Mother of sons.

Today is Mother’s Day. T is napping, D is cleaning up after part one of our two-part birthday party for T yesterday (more on that in another post!), and I’m sitting on the couch, feeling baby kick. It’s hard to believe I’m about to be a mom of two boys. I think often about what it will be like — with two kids, and both of them boys! Will life be twice as crazy as it is now? Will baby #2 be like a mini-T or will they be polar opposites? I’m excited to find out.

Interestingly, I’ve found myself almost defending our excitement when I tell people we’re having a second boy. I’ll be honest, I’ve never really understood the concept of “gender disappointment.” Maybe it’s because we’ve had such a rocky road building our family that I take nothing for granted. Maybe it’s the practical side of me that knows any time you have a baby, you’ve got a 50/50 shot at either sex. But I’ve been amazed at the way many people act almost sympathetic when I tell them we’re having another boy. The receptionist at T’s haircut place actually said to me the other day “Oh. Well I hope you’re still excited.” Huh? Of course I’m still excited.

Sure, when we found out we were having another boy there was a small part of me that briefly acknowledged the finality of the fact that I’ll never have a daughter. We are D-O-N-E after this. But any sense that I might be missing out by not having a girl was immediately overshadowed by the joy in finding out we are having another boy! There’s just something about finding out the sex of your baby that makes everything feel infinitely more real. You begin picturing what they might look like. You start thinking seriously about names. You feel one step closer to actually “knowing” your baby. And let’s face it, if T is any indication, we make pretty awesome boys.

But inevitably, the first question people ask is, “will you try again for a girl?” Try again? Like we got it wrong this time? First of all, we would have just as much of a chance of having a third boy — maybe even higher, according to some theories. And I’ve always only wanted two kids. But let’s say we did try again. How would our second boy feel if he found out the only reason he was the middle child was because he didn’t have a vagina? That his parents felt the need to try again because he wasn’t quite what they wanted? I’m being dramatic. I know parents don’t tell their children they wish they had been born the opposite sex (at least I hope not!), but when did everyone determine “one of each” was the ultimate goal?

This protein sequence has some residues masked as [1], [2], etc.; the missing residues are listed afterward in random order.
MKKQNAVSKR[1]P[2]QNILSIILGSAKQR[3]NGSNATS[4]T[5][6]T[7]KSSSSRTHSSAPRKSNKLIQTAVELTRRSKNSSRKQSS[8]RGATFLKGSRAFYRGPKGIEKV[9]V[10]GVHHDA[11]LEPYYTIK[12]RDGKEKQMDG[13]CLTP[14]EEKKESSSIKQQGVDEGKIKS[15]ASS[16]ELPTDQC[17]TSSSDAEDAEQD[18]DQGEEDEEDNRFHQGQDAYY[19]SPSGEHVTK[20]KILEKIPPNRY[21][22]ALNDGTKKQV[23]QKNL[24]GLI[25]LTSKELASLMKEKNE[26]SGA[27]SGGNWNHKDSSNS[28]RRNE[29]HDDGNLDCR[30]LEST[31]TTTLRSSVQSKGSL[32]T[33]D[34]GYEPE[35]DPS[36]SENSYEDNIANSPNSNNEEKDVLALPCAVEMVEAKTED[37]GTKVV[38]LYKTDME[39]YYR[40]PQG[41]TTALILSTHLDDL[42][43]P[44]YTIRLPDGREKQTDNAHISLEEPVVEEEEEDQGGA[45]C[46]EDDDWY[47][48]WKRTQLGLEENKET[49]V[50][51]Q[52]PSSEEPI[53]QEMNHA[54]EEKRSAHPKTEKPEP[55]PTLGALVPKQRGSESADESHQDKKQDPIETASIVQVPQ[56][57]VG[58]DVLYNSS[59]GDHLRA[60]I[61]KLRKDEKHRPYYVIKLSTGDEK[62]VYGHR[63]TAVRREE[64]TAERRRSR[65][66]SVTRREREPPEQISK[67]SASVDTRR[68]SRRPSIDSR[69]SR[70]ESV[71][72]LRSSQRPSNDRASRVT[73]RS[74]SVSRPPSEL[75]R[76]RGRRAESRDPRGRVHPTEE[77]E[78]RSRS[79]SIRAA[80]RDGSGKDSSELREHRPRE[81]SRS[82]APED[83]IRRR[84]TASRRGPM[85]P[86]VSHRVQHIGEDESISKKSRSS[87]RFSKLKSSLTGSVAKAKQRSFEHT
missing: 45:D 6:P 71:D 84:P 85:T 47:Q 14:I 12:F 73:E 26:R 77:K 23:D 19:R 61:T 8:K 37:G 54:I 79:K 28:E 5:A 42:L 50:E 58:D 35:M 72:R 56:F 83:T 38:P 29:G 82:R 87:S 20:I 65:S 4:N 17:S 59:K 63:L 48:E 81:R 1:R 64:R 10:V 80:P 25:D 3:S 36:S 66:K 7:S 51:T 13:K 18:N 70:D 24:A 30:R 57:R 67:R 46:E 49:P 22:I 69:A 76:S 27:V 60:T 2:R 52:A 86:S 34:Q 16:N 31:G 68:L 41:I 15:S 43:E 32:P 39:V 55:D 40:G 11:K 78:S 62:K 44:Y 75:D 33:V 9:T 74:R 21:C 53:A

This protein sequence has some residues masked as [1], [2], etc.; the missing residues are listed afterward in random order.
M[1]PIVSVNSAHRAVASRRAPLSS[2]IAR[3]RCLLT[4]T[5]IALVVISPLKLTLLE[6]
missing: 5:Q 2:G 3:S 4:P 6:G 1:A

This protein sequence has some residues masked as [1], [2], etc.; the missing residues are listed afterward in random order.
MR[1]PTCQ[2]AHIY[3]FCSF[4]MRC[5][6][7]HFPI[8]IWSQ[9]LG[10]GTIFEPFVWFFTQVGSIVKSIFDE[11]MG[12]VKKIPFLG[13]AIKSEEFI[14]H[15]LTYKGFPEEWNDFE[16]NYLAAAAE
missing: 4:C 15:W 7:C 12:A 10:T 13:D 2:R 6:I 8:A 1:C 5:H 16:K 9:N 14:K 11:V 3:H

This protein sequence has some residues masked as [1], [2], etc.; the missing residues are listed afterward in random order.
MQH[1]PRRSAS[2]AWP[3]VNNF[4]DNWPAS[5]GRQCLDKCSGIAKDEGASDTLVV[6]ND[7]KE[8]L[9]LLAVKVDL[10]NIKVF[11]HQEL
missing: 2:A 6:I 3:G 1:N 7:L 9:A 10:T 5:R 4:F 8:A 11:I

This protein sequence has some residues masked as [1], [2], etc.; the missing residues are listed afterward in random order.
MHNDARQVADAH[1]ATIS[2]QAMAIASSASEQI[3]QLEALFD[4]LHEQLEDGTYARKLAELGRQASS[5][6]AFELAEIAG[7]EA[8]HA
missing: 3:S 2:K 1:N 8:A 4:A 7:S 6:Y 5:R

Truthfully, I’m looking forward to being a mom of two boys. From a practical standpoint, we already have the clothes, gear, toys. And our boys can share a room, which makes things easier from a space perspective. But more importantly, I can’t wait to see how they are with each other. While they aren’t as close in age as we would have preferred, they’ll still be close enough to play together, and will probably have an unbreakable bond. I know our younger son will look up to Theo in a way only a little brother can.

I also must say, that while I don’t know any different, being a boy mom is pretty special. Boys tend to love their moms fiercely. Theo blazes through life a million miles a minute, but always takes the time to give me a hug or kiss, or to tell me he loves me. And while it’s exhausting being the one he usually calls to first, there’s something sweet about how he wants me to comfort him in the night when he’s scared, and asks for me first thing in the morning when he wakes up. He loves his dad too, and I don’t mean to downplay their bond, but their bond is just different. Talking to other boy moms, I think this is a pretty common dynamic between boys and moms.

And, let’s face it, I’d be lying if I didn’t mention the fact that I’m happy to bypass the teenage girl drama. I know I’m grossly overgeneralizing, but I was a dramatic and emotional teenager and karma would surely come back to bite me if I’d had a girl. I’ll settle for being my three nieces’ favorite aunt and will leave the hard stuff to their parents!

On a more serious note, I’m both looking forward to, and overwhelmed with the responsibility of raising these boys to be good men. They say you can tell a lot about a man’s potential as a husband by the way he treats his mother, and I’m honored that I get to play such a huge role in preparing them for their future wives (if they choose to go that route). And some day I hope to be the type of mother-in-law who will love my daughters-in-law as my own children. I have had the bar set high by two pretty great mothers-in-law, myself.

Yes, I’m feeling blessed to be a mom of two boys.

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